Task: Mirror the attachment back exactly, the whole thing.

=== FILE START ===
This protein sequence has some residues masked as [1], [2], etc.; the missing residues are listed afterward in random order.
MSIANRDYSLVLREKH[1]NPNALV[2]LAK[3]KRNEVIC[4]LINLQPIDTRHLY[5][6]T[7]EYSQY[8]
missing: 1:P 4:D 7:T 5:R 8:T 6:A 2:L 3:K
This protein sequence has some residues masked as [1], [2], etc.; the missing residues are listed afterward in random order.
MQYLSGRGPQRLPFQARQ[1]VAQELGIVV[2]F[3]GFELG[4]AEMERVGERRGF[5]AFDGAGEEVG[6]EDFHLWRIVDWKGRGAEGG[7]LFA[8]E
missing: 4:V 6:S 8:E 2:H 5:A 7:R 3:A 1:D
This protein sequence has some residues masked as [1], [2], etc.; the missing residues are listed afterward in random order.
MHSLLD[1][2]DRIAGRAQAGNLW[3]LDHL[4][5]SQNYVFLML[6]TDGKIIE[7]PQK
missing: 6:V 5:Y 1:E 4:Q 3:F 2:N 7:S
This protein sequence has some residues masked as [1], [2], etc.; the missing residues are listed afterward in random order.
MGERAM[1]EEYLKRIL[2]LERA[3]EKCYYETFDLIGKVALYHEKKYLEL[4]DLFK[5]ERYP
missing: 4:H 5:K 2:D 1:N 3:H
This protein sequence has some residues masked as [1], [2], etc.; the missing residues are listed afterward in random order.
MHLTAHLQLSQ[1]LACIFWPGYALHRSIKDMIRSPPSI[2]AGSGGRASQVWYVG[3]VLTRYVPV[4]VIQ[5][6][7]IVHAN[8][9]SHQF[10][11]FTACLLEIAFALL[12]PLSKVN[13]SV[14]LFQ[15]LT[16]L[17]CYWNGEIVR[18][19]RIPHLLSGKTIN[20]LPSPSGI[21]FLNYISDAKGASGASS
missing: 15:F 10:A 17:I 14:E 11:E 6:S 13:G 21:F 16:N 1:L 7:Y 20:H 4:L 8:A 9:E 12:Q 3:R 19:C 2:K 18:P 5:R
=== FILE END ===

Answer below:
This protein sequence has some residues masked as [1], [2], etc.; the missing residues are listed afterward in random order.
MSIANRDYSLVLREKH[1]NPNALV[2]LAK[3]KRNEVIC[4]LINLQPIDTRHLY[5][6]T[7]EYSQY[8]
missing: 1:P 4:D 7:T 5:R 8:T 6:A 2:L 3:K
This protein sequence has some residues masked as [1], [2], etc.; the missing residues are listed afterward in random order.
MQYLSGRGPQRLPFQARQ[1]VAQELGIVV[2]F[3]GFELG[4]AEMERVGERRGF[5]AFDGAGEEVG[6]EDFHLWRIVDWKGRGAEGG[7]LFA[8]E
missing: 4:V 6:S 8:E 2:H 5:A 7:R 3:A 1:D
This protein sequence has some residues masked as [1], [2], etc.; the missing residues are listed afterward in random order.
MHSLLD[1][2]DRIAGRAQAGNLW[3]LDHL[4][5]SQNYVFLML[6]TDGKIIE[7]PQK
missing: 6:V 5:Y 1:E 4:Q 3:F 2:N 7:S
This protein sequence has some residues masked as [1], [2], etc.; the missing residues are listed afterward in random order.
MGERAM[1]EEYLKRIL[2]LERA[3]EKCYYETFDLIGKVALYHEKKYLEL[4]DLFK[5]ERYP
missing: 4:H 5:K 2:D 1:N 3:H
This protein sequence has some residues masked as [1], [2], etc.; the missing residues are listed afterward in random order.
MHLTAHLQLSQ[1]LACIFWPGYALHRSIKDMIRSPPSI[2]AGSGGRASQVWYVG[3]VLTRYVPV[4]VIQ[5][6][7]IVHAN[8][9]SHQF[10][11]FTACLLEIAFALL[12]PLSKVN[13]SV[14]LFQ[15]LT[16]L[17]CYWNGEIVR[18][19]RIPHLLSGKTIN[20]LPSPSGI[21]FLNYISDAKGASGASS
missing: 15:F 10:A 17:I 14:E 11:E 6:S 13:G 21:F 16:N 1:L 7:Y 20:H 4:L 8:A 9:E 12:Q 3:R 19:C 2:K 18:P 5:R